Toward the end of every show, mentalist Bill Gladwell asks a woman to concentrate on her first kiss. He then proceeds to “tell her how old she was, where it happened, and the name of the person she kissed,” he said.
For years, Gladwell has been dropping jaws with mind reading skills. During his 90-minute performance, Gladwell seemingly pulls thoughts directly from people’s minds, predicts what they will say before it comes out of their mouths and reads them like an open book.
Gladwell will be reading minds and much more at Feb. 21 at the Gulf Theater at the Military Heritage Museum.
“This man is absolutely amazing,” said Isaac James, Gulf Theater manager. “I don’t know how he does what he does. But he does it, and he does it with a sense of humor. Everyone in the audience will be thoroughly entertained.”
Gladwell’s shows are always accompanied by laughter, surprise and, yes, a few tears. Gladwell is bound to elicit reaction from virtually everyone in the audience. He has mastered the unique art of reading and influencing people.
Another deft sleight-of-mind comes when Gladwell asks a woman on stage to hide an item under one of five cups turned upside-down. He tries to find the object in several different ways. “That way,” he said, “they know I’m not cheating.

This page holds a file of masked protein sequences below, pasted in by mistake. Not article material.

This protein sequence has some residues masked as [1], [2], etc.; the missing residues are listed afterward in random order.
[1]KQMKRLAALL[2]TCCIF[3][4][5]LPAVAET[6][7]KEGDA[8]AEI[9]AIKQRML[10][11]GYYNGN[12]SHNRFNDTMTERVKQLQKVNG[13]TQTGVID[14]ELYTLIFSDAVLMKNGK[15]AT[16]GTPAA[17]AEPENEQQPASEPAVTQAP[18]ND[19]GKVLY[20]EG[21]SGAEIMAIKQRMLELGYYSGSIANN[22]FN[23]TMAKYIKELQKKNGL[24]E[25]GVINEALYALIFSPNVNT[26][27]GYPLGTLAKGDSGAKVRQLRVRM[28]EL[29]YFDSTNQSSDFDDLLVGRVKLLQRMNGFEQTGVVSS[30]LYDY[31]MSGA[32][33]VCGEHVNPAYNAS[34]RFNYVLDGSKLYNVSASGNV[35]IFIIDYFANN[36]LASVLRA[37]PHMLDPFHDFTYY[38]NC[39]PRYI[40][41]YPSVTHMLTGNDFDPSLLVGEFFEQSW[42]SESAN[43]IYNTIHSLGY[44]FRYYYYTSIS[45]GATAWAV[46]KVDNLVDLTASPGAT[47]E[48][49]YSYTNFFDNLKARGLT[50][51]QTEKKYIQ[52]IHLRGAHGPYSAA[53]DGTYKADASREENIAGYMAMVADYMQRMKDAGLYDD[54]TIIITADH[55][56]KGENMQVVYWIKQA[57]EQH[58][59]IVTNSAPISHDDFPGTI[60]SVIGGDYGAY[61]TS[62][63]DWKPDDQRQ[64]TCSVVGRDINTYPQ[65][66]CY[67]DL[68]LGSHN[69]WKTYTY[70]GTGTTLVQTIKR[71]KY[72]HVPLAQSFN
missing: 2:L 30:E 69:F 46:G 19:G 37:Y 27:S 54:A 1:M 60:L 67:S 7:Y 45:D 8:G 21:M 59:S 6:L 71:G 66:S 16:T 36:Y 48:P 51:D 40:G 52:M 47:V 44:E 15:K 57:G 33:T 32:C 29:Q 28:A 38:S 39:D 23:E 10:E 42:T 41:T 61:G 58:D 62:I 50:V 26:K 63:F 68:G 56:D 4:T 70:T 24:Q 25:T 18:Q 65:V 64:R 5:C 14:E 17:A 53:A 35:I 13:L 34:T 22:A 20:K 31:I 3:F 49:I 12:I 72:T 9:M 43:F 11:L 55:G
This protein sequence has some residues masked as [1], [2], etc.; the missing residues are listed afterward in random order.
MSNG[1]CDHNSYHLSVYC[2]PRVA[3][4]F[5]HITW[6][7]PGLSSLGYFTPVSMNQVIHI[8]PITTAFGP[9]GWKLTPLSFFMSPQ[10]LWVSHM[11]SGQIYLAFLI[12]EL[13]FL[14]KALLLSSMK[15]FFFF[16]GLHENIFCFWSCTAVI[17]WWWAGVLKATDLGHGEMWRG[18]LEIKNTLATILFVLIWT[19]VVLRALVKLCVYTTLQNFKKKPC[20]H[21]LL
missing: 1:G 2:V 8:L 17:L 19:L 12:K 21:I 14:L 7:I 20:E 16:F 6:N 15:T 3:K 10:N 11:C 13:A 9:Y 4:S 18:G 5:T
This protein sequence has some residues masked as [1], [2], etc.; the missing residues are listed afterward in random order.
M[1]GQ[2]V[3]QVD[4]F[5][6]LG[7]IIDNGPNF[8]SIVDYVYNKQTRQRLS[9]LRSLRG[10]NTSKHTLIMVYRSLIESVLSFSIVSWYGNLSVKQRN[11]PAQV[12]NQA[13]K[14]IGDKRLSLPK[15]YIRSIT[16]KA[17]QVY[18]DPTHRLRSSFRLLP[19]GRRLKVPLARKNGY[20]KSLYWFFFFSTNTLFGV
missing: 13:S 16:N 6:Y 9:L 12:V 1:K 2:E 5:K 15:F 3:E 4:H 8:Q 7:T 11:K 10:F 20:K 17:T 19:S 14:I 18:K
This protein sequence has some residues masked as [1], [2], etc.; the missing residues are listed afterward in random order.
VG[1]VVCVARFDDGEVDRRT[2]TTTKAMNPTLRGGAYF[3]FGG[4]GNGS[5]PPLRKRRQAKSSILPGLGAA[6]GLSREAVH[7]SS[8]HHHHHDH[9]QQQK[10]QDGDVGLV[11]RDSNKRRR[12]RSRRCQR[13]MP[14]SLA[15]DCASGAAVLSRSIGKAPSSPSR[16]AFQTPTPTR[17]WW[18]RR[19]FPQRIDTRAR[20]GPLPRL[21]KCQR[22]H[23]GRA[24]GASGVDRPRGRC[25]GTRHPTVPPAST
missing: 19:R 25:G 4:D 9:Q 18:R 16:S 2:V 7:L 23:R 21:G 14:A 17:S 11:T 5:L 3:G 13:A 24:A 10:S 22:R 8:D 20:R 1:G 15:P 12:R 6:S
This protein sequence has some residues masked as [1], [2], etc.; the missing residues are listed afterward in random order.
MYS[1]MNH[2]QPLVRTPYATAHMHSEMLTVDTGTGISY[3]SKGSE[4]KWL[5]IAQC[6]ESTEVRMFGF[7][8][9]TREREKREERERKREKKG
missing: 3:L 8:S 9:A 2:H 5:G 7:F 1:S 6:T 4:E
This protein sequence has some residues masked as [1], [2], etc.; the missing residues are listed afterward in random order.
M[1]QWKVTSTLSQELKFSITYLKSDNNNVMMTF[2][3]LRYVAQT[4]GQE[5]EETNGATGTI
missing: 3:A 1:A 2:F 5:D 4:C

“Most nights, I find them all.”
Gladwell, who moved to Punta Gorda with his wife and family just about a year ago, started by studying therapeutic hypnosis and neuro-linguistic programming, which uses language and sensory-based interventions and behavior-modification techniques designed to help improve self-awareness, confidence, communication skills and social actions.
“At one point, a local restaurant owner asked me to perform hypnosis show,” Gladwell recalled. “I turned it down, told him I just did therapy. But he was really persistent, and he finally persuaded me. I tried it, and it went well.
“He wound up bringing me back every other week.”
How does Gladwell do it? His website says he uses information from nonverbal communication to give the appearance of true psychic ability. He combines that with psychology, suggestion, directed awareness, humor and showmanship.
It adds up to an evening that appeals to the universal wonder associated with how someone seemingly pulls thoughts from thin air. It even can bring sentimental tears when he asks someone to think of a favorite pet, and then he tells the person the kind of animal, its color and its name.
“It really strikes an emotional chord,” he said.
The format of the show is pretty much the same everywhere Gladwell performs. What changes, he says, are the people.
“You never know what people are going to say.”
Well, he does.